house say is declassifying enough of this material that it leaves a paper record that can't be ignored by congress or even by the president-elect, by president-elect trump. the second is that it might create a commission that would begin to look at how we missed so many signals. this was a pretty big failure -- failure of intelligence. we were thinking about the cyber pearl harbor and not about the lower level attack. pete: as the president said today, this wasn't a fancy, clever thing. is was garden virlte fishing attack. juliet: it's extraordinary. because of a typo in a response from someone in i.t. that john podesta's aide ended up responding. pete: you have to change the password. juliet: people can relate to it. yes. this wasn't highfalutin and he
didn't say it was. pete: i want to -- want -- wants to get into more about what the trump administration is going to do but what is congress going to do? there are both republicans and democrats on the hill saying they want to investigate this. are we headed for something of a showdown between the incoming president and his party that controls congress? >> we might be. it's clearly that -- clear that congress is going to move forward on this exactly what congress will do there's not an agreement on. some people like sflarlt mccain want a commission or some sort of collect commission that's going to really look at this and take a deep look. it seems clear from congressional lineup -- leadership on the republican side that they're happy just to let the intelligence committees that are already in place take a look at this now, donald trump is, as you said, really rufusing
to pack a -- back this intelligence that's coming out. i think he sees it as a counterpunch against it as well as against anybody who is supporting in. is congress has a lot of leeway to go forward without him. pete: the last big commission after we were attacked, the 9/11 commission, everybody seemed to think that was a good idea. may we get where the president and kong are headed in -- congress are headed in opposite directions? >> we're already seeing, that especially with the republican party. there's a changing of the guard. now they find themselves working hand in hand like general flynn, president-elect trump's orbit. there's a new thinking on russia that's emerging in the .comthat's not hostile. you see it with the secretary of state pick, rex tillerson and
even with david nunez. there are the hawks. senator graham and mccain who continue to have real concern about putin. but others in the party, they say the foe for this trump era is china. pete: how much of donald trump's response to this has been instinctive, you're questioning the results of the election and has he changed his position at all on buying into what the intelligence commission says? >> he still fights it in herl morning tweets but -- early morning tweets but i have a funny feeling that when we're past the vote of the electoral college next week, he's going to feel less threatened and maybe deal with this more mort rightly. we're americans. we think only about an american election. ask the germans. they're saying the same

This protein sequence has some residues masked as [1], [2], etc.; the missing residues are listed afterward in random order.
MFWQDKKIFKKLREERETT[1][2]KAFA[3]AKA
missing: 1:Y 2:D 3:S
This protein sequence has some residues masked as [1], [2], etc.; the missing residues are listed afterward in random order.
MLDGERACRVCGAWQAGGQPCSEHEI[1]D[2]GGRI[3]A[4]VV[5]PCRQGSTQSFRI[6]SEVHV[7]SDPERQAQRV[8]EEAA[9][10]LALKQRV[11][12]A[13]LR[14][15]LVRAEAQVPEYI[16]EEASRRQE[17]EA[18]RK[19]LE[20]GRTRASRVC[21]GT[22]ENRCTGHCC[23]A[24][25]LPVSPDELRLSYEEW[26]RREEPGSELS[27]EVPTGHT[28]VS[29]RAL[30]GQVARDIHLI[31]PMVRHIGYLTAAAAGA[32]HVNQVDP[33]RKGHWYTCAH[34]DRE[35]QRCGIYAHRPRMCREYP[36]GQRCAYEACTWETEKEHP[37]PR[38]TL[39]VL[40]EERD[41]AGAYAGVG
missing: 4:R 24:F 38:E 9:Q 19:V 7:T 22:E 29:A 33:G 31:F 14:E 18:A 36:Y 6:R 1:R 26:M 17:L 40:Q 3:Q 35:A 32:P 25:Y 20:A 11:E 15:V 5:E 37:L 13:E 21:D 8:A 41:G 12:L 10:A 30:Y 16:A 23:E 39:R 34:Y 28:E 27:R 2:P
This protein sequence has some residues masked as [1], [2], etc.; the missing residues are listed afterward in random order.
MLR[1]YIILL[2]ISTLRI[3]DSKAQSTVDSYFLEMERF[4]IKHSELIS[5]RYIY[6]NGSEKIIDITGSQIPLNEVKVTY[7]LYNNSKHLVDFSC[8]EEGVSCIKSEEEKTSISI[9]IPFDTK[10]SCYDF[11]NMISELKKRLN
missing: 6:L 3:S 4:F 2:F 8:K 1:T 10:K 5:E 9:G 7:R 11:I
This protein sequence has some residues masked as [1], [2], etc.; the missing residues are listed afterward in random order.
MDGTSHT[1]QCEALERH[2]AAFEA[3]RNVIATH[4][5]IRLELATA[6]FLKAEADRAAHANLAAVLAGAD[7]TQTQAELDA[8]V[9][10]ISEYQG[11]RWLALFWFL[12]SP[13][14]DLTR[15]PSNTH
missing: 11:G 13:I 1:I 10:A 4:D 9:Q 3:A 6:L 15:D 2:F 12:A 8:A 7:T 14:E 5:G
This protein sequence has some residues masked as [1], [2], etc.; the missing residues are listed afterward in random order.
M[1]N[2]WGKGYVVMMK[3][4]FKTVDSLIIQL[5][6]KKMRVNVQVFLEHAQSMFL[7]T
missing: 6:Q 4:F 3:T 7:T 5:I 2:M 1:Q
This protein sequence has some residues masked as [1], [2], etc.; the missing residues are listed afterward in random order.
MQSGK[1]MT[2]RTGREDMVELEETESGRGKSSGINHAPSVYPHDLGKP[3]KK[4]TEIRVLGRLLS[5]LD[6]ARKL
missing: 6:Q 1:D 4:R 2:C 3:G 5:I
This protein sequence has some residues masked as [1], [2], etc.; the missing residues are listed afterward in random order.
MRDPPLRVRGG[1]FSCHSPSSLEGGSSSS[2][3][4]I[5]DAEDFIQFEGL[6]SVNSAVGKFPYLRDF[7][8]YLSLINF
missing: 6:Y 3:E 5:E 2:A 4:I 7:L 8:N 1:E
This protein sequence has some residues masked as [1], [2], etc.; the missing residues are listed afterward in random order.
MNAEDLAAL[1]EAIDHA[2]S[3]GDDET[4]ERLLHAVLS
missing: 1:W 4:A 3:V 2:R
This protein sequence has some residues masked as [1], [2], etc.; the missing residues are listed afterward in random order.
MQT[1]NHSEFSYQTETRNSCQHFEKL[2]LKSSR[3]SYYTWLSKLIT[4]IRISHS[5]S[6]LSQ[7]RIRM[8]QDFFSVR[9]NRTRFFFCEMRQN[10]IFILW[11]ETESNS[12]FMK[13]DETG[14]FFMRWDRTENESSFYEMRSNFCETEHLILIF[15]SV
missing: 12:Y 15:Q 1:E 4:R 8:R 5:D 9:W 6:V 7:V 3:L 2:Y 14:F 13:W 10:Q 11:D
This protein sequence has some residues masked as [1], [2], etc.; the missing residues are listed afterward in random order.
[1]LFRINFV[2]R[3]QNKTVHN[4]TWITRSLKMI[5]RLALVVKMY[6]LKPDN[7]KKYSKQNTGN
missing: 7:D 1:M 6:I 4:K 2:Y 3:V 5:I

techniques under way for a german election that's still is a we're -- year away. the french sigh many of these same techniques. the ukraine rans -- ukrainians have already been through this. the fundamental question that donald trump and rex tillerson, if he's confirmed is how do you confront a russia that is making its way through europe, trying to destabilize it, trying to weaken nato and do you respond in the way that republicans traditionally would have during the cold war or do you basically begin to back off from our allies? and that's a very big fundamental decision about the relationship between united states and europe that is completely connected to how president-elect trump deals with russia. pete: robert? robert: i think some of the people around trump are really
important in the coming months. steve bannon, not a foreign policy expert but he's connected ump with this global popularism. with general flynn, who's been friendly with putin and the russian government in the past. you get a whole mu -- new leadership coming in. >> it's fascinating. one of the things that's interesting about what we saw today with president obama is he was basically pleading with donald trump to not get stuck into hard and fast policy positions without getting all his briefings, without getting his team in place. there's clearly this real concern. he sounded nostalgic for ronald reagan saying he'd be turning over in his grave if he saw that roughly 1/3 of republicans were -- trying to make sure trump doesn't box helps in.